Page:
Tools in Tech can be a personal, corporate or simple curiosity decision. For example, a personal tool I use is Harvest App. It is an invoicing tool for the most part but I use it as a check list and time management personal tool. GoToMeetings is a corporate tool I used a lot, and a tool I was curious about and fell in love with was Slack. All of these tools and many more, are part of the unique toolkit that I bring to my dream job.
With that said, there is a base toolkit that all developers at all levels should be familiar with.
This is where you have tabs of all the files you are coding in a project open. Examples are index.php, css.text, data.json, index.html etc. This is where you change things, and transfer the files via FTP if need be. More on FTP later. At one point and time I messed around with Text Wrangler but I found it to be a bit more complicated and the updates were confusing as I was in the process of learning to navigating the tool and updates to the interface weren’t helping.
If you are anything like me you were totes intimidated by Git and basically looked at it as a place for “real” programmers to make fun of your “hello world” applications. So since I already did the assumptive worry on that for you let me just say that, hitting the ‘commit’ button in Git is empowering no matter what and no one will make fun of you.
With that said, your next question is “Git?, I thought it was called GitHub, I’m confused, what’s the difference?” The difference is that Git is the place where most programmers create project repositories(repos) and commit changes and collaborate. GitHub is simply a website that let’s you upload your Git repositories aka project files. Github serves mainly as a backup of your repos and as an easy to read visual of your repos for cross team management. As a side note, for my Gen-Exers, I hear the word “repos” and it makes me want to get sushi and not pay.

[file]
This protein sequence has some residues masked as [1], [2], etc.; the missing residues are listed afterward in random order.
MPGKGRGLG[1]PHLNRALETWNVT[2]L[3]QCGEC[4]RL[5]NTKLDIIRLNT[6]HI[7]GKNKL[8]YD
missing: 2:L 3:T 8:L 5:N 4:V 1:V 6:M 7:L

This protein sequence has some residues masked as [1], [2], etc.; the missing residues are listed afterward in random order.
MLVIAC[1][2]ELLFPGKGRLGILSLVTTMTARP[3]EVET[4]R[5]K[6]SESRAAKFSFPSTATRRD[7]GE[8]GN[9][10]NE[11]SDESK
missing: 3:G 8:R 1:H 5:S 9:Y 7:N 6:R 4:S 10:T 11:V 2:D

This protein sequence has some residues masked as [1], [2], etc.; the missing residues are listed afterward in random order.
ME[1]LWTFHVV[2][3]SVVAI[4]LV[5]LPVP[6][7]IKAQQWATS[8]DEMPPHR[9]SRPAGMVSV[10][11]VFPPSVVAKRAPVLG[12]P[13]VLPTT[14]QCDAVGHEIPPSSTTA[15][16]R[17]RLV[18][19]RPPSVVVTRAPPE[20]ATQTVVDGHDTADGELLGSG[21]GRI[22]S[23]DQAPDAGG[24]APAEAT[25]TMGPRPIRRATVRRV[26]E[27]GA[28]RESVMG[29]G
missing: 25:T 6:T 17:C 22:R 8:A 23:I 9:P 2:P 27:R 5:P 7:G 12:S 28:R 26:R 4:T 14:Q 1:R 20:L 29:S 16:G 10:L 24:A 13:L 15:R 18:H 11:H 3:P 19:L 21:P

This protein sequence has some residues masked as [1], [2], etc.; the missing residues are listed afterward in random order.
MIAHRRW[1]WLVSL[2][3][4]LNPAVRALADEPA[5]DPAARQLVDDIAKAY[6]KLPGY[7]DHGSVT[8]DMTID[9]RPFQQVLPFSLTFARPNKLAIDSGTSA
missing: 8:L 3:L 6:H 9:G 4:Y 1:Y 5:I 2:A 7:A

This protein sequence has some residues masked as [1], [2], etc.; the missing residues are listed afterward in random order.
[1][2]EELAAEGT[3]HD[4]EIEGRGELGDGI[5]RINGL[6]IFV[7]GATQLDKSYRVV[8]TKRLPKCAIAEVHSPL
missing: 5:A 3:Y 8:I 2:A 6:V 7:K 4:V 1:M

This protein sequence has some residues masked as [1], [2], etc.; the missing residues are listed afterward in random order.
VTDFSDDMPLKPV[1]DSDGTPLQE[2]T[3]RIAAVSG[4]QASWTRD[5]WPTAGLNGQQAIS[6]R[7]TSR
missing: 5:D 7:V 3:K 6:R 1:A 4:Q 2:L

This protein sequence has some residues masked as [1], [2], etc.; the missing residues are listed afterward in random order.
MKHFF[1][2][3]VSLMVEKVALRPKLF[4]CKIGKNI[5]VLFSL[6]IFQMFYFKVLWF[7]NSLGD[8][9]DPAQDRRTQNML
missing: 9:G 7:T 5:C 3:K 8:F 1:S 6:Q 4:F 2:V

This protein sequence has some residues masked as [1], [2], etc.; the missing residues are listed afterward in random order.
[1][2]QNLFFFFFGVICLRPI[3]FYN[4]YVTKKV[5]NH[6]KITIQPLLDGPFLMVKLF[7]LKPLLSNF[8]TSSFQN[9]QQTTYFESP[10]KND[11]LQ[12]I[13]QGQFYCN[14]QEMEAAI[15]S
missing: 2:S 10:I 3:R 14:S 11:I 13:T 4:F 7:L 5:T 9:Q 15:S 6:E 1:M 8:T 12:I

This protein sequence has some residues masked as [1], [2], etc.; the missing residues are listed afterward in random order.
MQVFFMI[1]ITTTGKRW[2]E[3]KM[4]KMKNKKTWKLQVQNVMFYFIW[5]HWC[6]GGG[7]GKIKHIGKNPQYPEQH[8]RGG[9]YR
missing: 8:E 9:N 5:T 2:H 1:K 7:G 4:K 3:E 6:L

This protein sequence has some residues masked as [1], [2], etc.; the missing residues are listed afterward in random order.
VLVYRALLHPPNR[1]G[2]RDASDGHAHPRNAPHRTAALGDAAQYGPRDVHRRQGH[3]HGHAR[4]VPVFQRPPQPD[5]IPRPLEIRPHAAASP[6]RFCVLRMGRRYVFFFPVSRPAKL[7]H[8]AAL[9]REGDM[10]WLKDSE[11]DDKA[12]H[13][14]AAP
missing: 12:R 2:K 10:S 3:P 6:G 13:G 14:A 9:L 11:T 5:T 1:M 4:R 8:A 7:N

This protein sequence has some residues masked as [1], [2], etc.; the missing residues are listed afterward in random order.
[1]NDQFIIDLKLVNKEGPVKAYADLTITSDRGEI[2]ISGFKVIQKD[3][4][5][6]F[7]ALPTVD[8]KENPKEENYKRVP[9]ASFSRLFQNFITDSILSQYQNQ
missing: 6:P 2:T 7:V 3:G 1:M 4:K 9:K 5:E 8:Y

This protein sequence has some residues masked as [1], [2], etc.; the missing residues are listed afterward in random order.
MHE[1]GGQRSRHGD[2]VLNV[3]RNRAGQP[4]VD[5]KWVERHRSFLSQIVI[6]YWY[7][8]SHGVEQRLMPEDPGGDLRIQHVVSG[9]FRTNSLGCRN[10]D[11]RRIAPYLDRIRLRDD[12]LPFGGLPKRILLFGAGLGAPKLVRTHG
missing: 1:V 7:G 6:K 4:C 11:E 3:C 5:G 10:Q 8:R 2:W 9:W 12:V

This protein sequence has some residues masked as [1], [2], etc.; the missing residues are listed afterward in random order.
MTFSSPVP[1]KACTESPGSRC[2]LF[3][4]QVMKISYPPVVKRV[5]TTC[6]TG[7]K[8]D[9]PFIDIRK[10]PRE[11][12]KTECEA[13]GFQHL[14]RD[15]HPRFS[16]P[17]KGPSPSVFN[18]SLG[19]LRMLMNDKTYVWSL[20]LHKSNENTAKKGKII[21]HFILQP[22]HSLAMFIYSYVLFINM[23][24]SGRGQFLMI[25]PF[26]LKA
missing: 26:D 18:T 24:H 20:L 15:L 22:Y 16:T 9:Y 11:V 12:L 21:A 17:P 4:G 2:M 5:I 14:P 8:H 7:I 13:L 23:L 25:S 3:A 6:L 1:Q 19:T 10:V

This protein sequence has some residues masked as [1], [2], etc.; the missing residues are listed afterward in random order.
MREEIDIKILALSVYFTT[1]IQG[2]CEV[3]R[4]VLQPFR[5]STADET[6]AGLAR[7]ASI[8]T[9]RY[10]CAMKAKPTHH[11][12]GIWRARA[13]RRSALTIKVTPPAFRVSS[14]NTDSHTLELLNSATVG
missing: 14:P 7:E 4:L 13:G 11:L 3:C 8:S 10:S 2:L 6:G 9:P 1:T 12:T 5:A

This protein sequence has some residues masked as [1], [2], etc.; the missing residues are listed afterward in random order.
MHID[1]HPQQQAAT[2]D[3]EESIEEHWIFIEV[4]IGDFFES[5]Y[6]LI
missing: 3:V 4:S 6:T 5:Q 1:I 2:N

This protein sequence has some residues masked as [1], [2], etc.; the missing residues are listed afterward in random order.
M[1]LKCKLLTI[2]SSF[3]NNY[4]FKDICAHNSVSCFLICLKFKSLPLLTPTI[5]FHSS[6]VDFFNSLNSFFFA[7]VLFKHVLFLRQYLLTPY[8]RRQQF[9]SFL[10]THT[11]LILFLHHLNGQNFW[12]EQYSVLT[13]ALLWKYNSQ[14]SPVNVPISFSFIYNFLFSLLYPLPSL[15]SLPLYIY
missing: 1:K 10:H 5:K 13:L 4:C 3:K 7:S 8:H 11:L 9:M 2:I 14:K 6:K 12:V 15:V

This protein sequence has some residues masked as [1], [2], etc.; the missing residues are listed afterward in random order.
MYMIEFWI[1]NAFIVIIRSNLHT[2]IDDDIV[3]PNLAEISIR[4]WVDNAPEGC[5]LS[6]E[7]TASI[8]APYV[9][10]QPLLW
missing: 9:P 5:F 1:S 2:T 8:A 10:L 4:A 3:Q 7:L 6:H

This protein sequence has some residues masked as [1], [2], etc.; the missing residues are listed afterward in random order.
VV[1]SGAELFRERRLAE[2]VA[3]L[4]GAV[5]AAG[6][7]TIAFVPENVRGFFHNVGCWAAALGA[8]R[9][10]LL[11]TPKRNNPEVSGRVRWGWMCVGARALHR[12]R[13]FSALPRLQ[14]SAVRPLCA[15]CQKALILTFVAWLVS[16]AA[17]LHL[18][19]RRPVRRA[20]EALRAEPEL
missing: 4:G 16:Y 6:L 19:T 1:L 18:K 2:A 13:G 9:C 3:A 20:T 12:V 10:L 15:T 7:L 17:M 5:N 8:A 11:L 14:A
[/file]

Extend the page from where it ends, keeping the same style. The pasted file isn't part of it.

According to Stack Overflow there are semantics that have these terms defined differently but in everyday life they are used interchangeably as a single concept. In my experience, I have called the little box that I locate files on my computer a Terminal, but I have also heard Command Line, Shell, Console and Bash. It is my understanding that the terminology is different per OS and environment. Whatever you call that window, it serves as a guiding light to all the stuff you do. Important note, Git runs at the command line (terminal) so it is useful to know your way around it, even in it’s most basic sense. Also, you will not break your computer if you start typing stuff into it. You may get lost, but you can always ask it where you are. Nifty.
All three of these tools create the perfect developer workflow. As I interview for roles in my front end web developer career it is implied that I have these tools in my toolkit and many more to share.
Sublime Text 2
Gerinho Sublime Text 2 Series
Data School– Git and Github for Beginners
I hope this was helpful as a starting point to add tools to your kit/belt. Please share in the comments what tools you bring to the table and how you use them. Stay Tuned up next in ‘How Not To Boil The Ocean’-Python.